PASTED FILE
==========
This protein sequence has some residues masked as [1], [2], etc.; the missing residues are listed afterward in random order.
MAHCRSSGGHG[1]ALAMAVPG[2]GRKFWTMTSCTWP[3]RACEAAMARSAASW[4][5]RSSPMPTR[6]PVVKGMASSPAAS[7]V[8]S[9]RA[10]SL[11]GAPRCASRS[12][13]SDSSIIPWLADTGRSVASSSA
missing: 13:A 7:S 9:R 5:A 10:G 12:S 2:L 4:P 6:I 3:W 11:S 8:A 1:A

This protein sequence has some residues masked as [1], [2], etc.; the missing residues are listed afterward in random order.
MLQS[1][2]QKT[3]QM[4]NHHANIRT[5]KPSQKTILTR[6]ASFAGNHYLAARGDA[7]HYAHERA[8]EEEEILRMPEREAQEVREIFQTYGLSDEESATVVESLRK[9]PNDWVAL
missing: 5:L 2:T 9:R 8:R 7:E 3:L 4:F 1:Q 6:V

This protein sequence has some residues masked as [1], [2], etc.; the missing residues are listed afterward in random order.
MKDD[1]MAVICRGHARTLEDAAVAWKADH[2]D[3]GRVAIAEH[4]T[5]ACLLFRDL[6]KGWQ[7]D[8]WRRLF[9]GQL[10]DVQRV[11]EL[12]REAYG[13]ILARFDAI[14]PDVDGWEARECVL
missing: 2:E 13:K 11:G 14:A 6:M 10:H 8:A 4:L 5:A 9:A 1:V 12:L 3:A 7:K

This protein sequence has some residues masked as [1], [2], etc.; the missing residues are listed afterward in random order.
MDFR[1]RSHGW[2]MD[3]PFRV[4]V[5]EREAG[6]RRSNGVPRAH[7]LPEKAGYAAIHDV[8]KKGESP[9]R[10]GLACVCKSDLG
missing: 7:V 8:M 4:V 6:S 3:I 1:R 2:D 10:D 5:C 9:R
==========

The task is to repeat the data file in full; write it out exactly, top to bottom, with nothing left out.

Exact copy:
This protein sequence has some residues masked as [1], [2], etc.; the missing residues are listed afterward in random order.
MAHCRSSGGHG[1]ALAMAVPG[2]GRKFWTMTSCTWP[3]RACEAAMARSAASW[4][5]RSSPMPTR[6]PVVKGMASSPAAS[7]V[8]S[9]RA[10]SL[11]GAPRCASRS[12][13]SDSSIIPWLADTGRSVASSSA
missing: 13:A 7:S 9:R 5:A 10:G 12:S 2:L 4:P 6:I 3:W 11:S 8:A 1:A

This protein sequence has some residues masked as [1], [2], etc.; the missing residues are listed afterward in random order.
MLQS[1][2]QKT[3]QM[4]NHHANIRT[5]KPSQKTILTR[6]ASFAGNHYLAARGDA[7]HYAHERA[8]EEEEILRMPEREAQEVREIFQTYGLSDEESATVVESLRK[9]PNDWVAL
missing: 5:L 2:T 9:R 8:R 7:E 3:L 4:F 1:Q 6:V

This protein sequence has some residues masked as [1], [2], etc.; the missing residues are listed afterward in random order.
MKDD[1]MAVICRGHARTLEDAAVAWKADH[2]D[3]GRVAIAEH[4]T[5]ACLLFRDL[6]KGWQ[7]D[8]WRRLF[9]GQL[10]DVQRV[11]EL[12]REAYG[13]ILARFDAI[14]PDVDGWEARECVL
missing: 2:E 13:K 11:G 14:A 6:M 10:H 8:A 4:L 5:A 9:A 1:V 12:L 3:A 7:K

This protein sequence has some residues masked as [1], [2], etc.; the missing residues are listed afterward in random order.
MDFR[1]RSHGW[2]MD[3]PFRV[4]V[5]EREAG[6]RRSNGVPRAH[7]LPEKAGYAAIHDV[8]KKGESP[9]R[10]GLACVCKSDLG
missing: 7:V 8:M 4:V 6:S 3:I 1:R 2:D 10:D 5:C 9:R